By definition, an electric vehicle is a motor vehicle driven by an electric motor. The electrical energy required for its movement is obtained from a drive battery (accumulator), i.e. not from a fuel cell or a range extender. Since the electric car itself does not emit any relevant pollutants during operation, it is classified as an emission-free vehicle.
In electric vehicles, the wheels are driven by electric motors. Electrical energy is stored in accumulators in the form of one or more drive or supply batteries.
The electronically controlled electric motors can deliver their maximum torque even at standstill. Unlike internal combustion engines, they usually do not require a manual transmission and can accelerate strongly even at low speeds. Electric motors are quieter than petrol or diesel engines, almost vibration-free and emit no harmful exhaust emissions. Their efficiency of more than 90% is very high.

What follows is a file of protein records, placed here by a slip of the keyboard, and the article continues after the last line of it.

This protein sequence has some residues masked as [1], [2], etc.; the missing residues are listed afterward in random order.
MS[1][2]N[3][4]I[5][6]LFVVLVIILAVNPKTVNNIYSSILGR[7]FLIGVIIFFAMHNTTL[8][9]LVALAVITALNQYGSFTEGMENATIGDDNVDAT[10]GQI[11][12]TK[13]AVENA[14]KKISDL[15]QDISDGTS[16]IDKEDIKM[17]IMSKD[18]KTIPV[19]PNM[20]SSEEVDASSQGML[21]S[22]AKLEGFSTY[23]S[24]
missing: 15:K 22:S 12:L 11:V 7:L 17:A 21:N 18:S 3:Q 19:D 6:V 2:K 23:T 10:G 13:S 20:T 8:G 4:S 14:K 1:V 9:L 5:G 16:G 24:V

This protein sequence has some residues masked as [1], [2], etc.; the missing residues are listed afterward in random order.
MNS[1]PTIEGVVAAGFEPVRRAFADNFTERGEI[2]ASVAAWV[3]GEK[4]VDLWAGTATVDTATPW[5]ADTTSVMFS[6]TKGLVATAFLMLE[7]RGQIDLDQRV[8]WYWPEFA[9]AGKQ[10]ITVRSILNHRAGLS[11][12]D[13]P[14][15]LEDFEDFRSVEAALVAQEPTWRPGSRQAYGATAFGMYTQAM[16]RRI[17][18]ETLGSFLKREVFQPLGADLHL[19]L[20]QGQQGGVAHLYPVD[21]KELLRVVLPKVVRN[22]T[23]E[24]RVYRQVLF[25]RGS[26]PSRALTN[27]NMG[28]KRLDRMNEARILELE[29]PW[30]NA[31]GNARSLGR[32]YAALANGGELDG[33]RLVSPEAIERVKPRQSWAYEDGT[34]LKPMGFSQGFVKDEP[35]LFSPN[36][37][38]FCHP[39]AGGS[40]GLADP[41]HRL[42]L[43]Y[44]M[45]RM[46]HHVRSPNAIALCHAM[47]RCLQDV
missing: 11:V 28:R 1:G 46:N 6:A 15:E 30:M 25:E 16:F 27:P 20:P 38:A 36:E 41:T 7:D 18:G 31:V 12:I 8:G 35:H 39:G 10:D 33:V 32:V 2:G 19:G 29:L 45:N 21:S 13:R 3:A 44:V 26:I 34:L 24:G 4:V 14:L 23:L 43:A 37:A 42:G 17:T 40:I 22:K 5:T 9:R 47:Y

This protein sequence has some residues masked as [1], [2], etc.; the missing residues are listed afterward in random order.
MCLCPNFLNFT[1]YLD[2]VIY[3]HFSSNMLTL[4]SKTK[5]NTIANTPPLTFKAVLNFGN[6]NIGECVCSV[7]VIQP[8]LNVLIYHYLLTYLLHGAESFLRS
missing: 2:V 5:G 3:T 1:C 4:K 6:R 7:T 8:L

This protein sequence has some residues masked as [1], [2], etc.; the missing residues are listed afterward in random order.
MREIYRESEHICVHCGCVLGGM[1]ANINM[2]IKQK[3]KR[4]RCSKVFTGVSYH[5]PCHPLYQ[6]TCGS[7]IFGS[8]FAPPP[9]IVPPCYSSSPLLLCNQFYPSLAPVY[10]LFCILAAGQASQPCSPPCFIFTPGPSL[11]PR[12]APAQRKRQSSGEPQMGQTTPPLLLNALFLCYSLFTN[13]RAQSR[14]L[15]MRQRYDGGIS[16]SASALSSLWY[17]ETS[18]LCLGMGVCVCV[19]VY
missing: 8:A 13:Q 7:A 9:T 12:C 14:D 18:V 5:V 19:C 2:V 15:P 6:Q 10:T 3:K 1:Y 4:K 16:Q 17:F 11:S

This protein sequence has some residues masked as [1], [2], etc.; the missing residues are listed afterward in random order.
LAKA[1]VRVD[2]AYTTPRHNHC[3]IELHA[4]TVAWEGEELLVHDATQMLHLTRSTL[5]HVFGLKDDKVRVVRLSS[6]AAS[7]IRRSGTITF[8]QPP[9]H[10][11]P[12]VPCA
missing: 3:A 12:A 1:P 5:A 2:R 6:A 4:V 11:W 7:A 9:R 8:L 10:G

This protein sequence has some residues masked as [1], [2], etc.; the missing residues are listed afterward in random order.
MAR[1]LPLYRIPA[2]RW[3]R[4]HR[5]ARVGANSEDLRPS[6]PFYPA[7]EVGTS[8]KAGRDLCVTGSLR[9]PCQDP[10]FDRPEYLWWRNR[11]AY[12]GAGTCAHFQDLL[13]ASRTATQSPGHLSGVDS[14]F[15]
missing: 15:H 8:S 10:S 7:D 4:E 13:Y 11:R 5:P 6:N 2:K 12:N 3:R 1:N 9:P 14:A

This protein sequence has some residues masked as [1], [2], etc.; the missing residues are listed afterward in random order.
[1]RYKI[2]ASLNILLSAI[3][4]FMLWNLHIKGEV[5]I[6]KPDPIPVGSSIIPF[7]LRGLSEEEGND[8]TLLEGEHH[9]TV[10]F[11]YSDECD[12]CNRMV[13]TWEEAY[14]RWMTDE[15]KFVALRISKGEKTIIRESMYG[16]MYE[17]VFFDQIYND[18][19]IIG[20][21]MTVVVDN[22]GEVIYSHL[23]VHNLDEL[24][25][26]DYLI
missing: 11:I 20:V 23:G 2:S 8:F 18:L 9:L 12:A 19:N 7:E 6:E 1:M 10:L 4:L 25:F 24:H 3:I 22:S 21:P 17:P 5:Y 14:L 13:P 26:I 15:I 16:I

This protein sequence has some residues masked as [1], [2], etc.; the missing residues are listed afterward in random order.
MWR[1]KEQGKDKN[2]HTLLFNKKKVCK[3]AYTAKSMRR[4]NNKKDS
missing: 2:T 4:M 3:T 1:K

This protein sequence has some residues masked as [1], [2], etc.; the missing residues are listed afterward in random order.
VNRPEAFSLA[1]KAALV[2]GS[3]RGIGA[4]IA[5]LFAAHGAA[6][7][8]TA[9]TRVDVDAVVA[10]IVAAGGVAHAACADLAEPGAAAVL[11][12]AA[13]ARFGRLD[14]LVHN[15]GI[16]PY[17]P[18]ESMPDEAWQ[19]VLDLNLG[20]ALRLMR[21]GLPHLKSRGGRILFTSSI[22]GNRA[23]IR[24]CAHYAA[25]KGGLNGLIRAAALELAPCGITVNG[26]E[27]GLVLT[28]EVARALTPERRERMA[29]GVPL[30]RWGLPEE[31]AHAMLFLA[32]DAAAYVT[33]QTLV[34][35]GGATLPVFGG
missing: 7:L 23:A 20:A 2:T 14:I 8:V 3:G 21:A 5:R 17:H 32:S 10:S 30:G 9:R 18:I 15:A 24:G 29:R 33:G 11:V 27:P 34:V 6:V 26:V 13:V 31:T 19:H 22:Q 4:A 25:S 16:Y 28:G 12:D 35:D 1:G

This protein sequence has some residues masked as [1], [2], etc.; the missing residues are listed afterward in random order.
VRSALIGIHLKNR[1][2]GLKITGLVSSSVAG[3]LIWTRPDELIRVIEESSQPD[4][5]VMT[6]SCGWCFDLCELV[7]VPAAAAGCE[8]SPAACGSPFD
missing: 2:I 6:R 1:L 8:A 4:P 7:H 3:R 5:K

The relatively high weight of the accumulators is offset by the weight saving due to the elimination of the various components (engine, transmission, tank) of the combustion engine. Electric vehicles are therefore usually heavier than corresponding vehicles with combustion engines. The capacity of the battery(s) has a great influence on the vehicle weight and the price.
In the past, electric vehicles had short ranges with one battery charge. Recently, however, the number of electric cars that can reach distances of several hundred kilometres is increasing, for example: Tesla Model S, VW e-Golf, Smart electric drive, Nissan Leaf, Renault ZOE, BMW i3.
In order to further increase the range of electric vehicles, additional devices (usually in the form of an internal combustion engine) are sometimes used to generate electricity. This is referred to as the "range extender".